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New French national recruitment strategy revealed

Campus France, in partnership with the French government, has revealed a new strategy for international student recruitment for 2019 and onwards.

France hopes to become the latest nation to attract half a million students with its new strategy. Photo: Unsplash

This plan will be enacted using a government injection of €10m

With a headline target of attracting half a million international students by 2027, the French higher education body has a six-point plan to improve the offer from the globe’s 4th most popular mobile study destination, and help students “Choose France”.

“France is the most popular non-Anglophone study destination”

Key among these is the simplification of the French student visa regimen, increasing English medium instruction courses by removing legal roadblocks, tripling the international scholarships available, and launching a global campaign to raise the nation’s educational profile.

The visa system is of high priority, according to the new strategy, as 51% of international students have picked out cumbersome bureaucracy (including the visa system) as a problem when studying in France. Campus France has recommended international students should be given priority in the visa application process, which should also be transformed to a digital portal, a ‘one-stop shop’ of sorts, to ease the complications students have reported.

Trouble with finding work or remaining in or returning to France were also cited by students, though there is no extension to post-study work policies.

“Our objective is to win the international battle by welcoming the brightest and most deserving students, whether from Beijing or Kinshasa, whether they study artificial intelligence or medieval linguistics” – Edouard Philippe, French prime minister.  

Although the increase in EMI courses may generate headlines (especially when the PM is used to announce the policy), it is in line with the actions of other European nations which France competes against for students – such as the Netherlands. But along with courses in English to attract international talent, Campus France recommended more FLE courses (French for non-French speakers, or français langue étrangère) to help integrate international students from outside the Francophonie.

Gaining more international students not from a French-speaking background is one of president Emmanuel Macron’s stated aims for the policy, perhaps signalling a transition from the status quo which involves many students coming to France from former colony nations. New courses at French HEIs will be supported financially by the central government.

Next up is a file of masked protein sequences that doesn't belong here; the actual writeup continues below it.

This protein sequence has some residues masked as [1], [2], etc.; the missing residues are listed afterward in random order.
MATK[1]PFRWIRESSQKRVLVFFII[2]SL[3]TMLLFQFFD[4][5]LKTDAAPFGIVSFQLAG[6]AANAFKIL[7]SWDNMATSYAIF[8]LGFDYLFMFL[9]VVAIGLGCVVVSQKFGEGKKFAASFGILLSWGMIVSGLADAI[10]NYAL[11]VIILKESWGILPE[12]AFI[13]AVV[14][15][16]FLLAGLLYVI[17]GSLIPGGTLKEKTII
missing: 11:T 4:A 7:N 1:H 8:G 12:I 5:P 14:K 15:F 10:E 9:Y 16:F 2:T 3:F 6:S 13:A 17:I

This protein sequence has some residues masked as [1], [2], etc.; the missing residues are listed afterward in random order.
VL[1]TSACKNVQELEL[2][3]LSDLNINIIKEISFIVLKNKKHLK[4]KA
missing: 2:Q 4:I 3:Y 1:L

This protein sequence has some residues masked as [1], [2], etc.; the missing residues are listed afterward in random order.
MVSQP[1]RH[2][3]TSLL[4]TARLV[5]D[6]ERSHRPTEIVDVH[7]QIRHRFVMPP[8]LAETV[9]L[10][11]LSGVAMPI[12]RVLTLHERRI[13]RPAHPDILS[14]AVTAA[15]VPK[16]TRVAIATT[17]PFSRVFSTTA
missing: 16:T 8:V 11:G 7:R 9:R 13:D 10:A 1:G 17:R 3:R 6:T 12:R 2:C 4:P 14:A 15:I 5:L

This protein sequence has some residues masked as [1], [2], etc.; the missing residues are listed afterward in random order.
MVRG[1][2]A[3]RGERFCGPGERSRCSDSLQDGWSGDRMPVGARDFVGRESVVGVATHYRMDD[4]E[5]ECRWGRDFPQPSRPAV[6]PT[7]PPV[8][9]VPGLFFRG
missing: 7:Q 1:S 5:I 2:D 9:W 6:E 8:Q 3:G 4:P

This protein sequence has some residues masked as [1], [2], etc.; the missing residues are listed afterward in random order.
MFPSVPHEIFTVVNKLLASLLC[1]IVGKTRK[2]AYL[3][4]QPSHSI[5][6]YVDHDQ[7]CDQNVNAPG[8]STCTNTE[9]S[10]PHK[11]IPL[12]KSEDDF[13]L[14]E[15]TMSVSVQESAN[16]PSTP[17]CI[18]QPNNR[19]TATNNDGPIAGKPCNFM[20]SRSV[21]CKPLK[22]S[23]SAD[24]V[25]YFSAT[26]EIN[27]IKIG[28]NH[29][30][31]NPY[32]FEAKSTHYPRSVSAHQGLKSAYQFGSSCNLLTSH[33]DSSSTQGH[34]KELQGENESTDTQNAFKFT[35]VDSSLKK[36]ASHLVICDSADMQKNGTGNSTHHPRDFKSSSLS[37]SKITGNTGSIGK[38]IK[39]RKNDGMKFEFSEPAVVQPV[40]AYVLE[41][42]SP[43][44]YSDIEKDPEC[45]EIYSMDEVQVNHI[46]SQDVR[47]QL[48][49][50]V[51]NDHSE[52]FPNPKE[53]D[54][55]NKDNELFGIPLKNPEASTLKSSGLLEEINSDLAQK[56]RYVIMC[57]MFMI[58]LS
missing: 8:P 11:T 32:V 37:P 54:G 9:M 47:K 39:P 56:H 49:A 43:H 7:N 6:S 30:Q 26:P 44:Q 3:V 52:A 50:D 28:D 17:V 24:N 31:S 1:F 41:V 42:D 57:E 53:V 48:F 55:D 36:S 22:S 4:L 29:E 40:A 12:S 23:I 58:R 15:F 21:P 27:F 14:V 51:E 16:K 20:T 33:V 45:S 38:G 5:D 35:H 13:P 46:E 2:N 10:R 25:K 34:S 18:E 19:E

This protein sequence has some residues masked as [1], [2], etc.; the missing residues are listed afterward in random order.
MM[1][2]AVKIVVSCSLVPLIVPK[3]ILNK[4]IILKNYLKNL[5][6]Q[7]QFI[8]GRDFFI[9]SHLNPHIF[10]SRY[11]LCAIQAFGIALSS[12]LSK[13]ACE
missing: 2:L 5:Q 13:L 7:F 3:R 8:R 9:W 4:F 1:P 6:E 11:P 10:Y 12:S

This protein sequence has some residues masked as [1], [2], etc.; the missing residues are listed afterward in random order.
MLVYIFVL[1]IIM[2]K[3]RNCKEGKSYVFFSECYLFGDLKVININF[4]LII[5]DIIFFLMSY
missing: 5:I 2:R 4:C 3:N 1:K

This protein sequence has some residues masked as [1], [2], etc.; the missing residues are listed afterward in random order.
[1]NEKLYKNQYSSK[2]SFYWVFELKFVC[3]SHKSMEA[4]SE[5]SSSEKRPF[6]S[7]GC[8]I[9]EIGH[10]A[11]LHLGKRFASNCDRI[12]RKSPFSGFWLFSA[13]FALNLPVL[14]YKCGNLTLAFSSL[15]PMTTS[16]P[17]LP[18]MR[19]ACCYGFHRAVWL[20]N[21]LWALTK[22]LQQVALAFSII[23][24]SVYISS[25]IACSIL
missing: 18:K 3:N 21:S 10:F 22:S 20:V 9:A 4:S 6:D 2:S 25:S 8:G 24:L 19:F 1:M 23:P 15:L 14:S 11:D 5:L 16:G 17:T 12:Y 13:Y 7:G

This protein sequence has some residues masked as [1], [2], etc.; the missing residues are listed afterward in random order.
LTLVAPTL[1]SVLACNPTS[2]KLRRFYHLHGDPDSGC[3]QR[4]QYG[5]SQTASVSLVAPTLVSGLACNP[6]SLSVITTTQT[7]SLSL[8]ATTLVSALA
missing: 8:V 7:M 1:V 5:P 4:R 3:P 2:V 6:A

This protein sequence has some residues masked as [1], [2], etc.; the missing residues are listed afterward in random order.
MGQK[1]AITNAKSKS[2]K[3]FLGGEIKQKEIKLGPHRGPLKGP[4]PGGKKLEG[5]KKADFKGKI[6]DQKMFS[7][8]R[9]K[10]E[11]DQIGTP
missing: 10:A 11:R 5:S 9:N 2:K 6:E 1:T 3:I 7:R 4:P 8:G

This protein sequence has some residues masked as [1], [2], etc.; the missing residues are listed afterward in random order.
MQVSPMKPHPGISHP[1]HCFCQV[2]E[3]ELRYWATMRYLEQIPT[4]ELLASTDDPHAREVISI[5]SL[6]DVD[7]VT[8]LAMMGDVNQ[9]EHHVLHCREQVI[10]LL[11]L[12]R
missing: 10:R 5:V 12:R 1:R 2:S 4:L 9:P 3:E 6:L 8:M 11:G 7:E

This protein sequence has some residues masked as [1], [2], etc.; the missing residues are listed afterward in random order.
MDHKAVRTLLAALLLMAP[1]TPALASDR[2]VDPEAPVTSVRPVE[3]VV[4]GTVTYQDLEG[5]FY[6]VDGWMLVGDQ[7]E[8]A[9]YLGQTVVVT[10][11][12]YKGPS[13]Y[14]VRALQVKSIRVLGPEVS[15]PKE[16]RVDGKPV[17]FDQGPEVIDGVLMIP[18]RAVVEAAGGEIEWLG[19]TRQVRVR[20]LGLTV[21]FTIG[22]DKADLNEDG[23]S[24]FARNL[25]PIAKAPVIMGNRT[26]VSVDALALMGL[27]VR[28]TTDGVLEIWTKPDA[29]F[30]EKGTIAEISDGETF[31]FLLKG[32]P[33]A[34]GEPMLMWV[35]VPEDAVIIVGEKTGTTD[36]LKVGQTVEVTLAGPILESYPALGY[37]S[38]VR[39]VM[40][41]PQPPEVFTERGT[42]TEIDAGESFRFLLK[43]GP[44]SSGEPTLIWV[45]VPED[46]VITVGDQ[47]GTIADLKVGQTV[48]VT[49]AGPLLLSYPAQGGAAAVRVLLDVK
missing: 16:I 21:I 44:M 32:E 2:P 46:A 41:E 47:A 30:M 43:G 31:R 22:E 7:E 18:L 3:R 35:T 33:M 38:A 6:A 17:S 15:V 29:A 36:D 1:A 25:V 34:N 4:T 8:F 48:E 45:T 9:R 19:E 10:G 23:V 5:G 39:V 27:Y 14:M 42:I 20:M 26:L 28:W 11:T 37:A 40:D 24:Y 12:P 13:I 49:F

“The €10m ‘Welcome to France’ package will fund the strategy”

To aid recruitment, the French government will offer 15,000 scholarships (compared to 7,000 currently) to HE students – though many of these are likely to be aimed at students from African nations and the Maghreb (North Africa).

Around 6,000 additional institutional scholarships (both K-12 and HE) will be launched, according to the strategy paper.

The report opens with a quote from president Macron, who in early 2018 said international mobility within the Francophone world can be “the foundation from which we can build”.

In the same speech at the French Institute, home to the famous Académie française, Macron announced his intention to increase the number of foreign students in the nation and commissioned the new strategy from Campus France and HE minister Frédérique Vidal.

The point Macron highlighted, and which this new national recruitment strategy makes (as do many competitors), is the heavy predicted rise in mobile students to 9 million by 2025 (so say UNESCO).

France is currently the fourth most popular study destination, and the most popular non-Anglophone destination according to these figures.

This plan will be enacted using a government injection of €10m in 2o19, called the ‘Welcome to France’ (Bienvenue en France) fund. However, this will be used mainly for the benefit of EU-domiciled and Erasmus students, The PIE News understands, as tuition fees for non-EU students will increase from September 2019.

You can read the full document here (in French):

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